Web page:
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Hoffmann, R. A wiki for the life sciences where authorship matters. Nature Genetics (2008)

Single oral immunization with replication deficient recombinant adenovirus elicits long-lived transgene-specific cellular and humoral immune responses.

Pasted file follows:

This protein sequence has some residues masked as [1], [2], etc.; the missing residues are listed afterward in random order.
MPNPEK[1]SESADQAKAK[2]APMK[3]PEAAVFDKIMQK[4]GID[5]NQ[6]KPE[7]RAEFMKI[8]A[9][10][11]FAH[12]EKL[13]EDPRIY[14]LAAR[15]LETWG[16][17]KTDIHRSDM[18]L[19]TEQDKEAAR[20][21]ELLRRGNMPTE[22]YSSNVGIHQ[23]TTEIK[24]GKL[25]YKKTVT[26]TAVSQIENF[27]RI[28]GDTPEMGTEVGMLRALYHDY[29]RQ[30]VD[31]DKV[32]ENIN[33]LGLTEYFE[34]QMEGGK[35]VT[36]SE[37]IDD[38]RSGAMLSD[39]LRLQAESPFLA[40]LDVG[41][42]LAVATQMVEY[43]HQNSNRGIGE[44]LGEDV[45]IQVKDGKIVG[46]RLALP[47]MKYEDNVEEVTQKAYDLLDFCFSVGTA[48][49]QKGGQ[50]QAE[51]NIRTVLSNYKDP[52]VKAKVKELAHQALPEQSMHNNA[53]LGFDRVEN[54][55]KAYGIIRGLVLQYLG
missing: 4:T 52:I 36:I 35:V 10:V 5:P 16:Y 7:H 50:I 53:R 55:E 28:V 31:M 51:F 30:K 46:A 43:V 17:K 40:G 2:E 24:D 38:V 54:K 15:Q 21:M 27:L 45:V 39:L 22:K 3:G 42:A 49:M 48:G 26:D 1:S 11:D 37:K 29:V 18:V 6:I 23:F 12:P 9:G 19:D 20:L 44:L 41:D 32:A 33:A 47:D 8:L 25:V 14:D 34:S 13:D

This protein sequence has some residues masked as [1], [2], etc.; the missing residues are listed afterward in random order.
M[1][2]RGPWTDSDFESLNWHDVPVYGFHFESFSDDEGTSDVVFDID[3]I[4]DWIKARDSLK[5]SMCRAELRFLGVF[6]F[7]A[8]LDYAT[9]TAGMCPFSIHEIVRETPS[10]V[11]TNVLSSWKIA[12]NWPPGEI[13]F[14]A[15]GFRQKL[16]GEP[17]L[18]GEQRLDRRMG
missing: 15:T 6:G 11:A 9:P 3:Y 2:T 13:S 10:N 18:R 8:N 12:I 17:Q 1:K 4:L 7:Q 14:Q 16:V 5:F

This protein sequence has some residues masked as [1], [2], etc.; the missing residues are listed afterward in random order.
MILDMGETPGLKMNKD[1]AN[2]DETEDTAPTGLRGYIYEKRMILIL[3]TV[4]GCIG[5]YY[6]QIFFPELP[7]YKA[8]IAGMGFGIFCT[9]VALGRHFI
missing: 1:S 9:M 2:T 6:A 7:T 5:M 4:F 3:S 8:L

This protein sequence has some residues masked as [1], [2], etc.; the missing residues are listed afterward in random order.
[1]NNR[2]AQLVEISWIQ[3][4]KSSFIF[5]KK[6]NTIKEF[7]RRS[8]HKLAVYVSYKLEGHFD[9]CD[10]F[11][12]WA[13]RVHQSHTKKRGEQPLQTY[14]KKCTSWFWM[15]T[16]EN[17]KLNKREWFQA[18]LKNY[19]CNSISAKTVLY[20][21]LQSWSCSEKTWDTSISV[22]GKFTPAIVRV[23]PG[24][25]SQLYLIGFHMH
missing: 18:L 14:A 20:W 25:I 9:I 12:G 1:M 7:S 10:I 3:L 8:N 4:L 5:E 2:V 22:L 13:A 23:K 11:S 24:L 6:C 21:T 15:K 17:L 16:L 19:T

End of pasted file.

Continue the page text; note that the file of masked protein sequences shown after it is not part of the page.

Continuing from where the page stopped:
Oral-gastric delivery of vaccines is a preferred route of immunization and is particularly relevant to the development of vaccine-vector systems. We have investigated the ability of a replication deficient (E1-deleted) adenovirus construct (RAd68), which efficiently expresses the measles virus nucleocapsid (N) protein under the control of the strong HCMV IE promoter, to elicit antibody and cytotoxic T cell (CTL) responses in mice following intragastric administration. Measles virus N protein-specific CTL memory and serum antibody responses were analyzed in a total of 140 mice at time points 2-51 weeks after immunization either with a single dose of 10(8) pfu RAd68 or with a fivefold higher dose. Of the 20 animals analyzed in the first 4-week period following low-dose immunization, 6 mounted low-level splenic CTL responses while 13 animals had CTL in the mesenteric lymph nodes. Splenic CTL responses were largely undetectable at later times. Only 23% of low-dose-immunized mice made serum antibody responses and these were generally of low magnitude and frequently of short duration. In contrast, the majority of animals immunized orally with 5 x 10(8) pfu RAd68 mounted splenic CTL responses (70%) and/or antibody responses (89%). Notably, these responses were stronger and of greater duration than those seen following immunization at the lower dose. Gut mucosal immunization with replication deficient adenoviruses is a promising approach, not only for the development of complementary measles vaccine strategies which may be required for measles virus eradication, but also generally for vaccination against other infections.[1]


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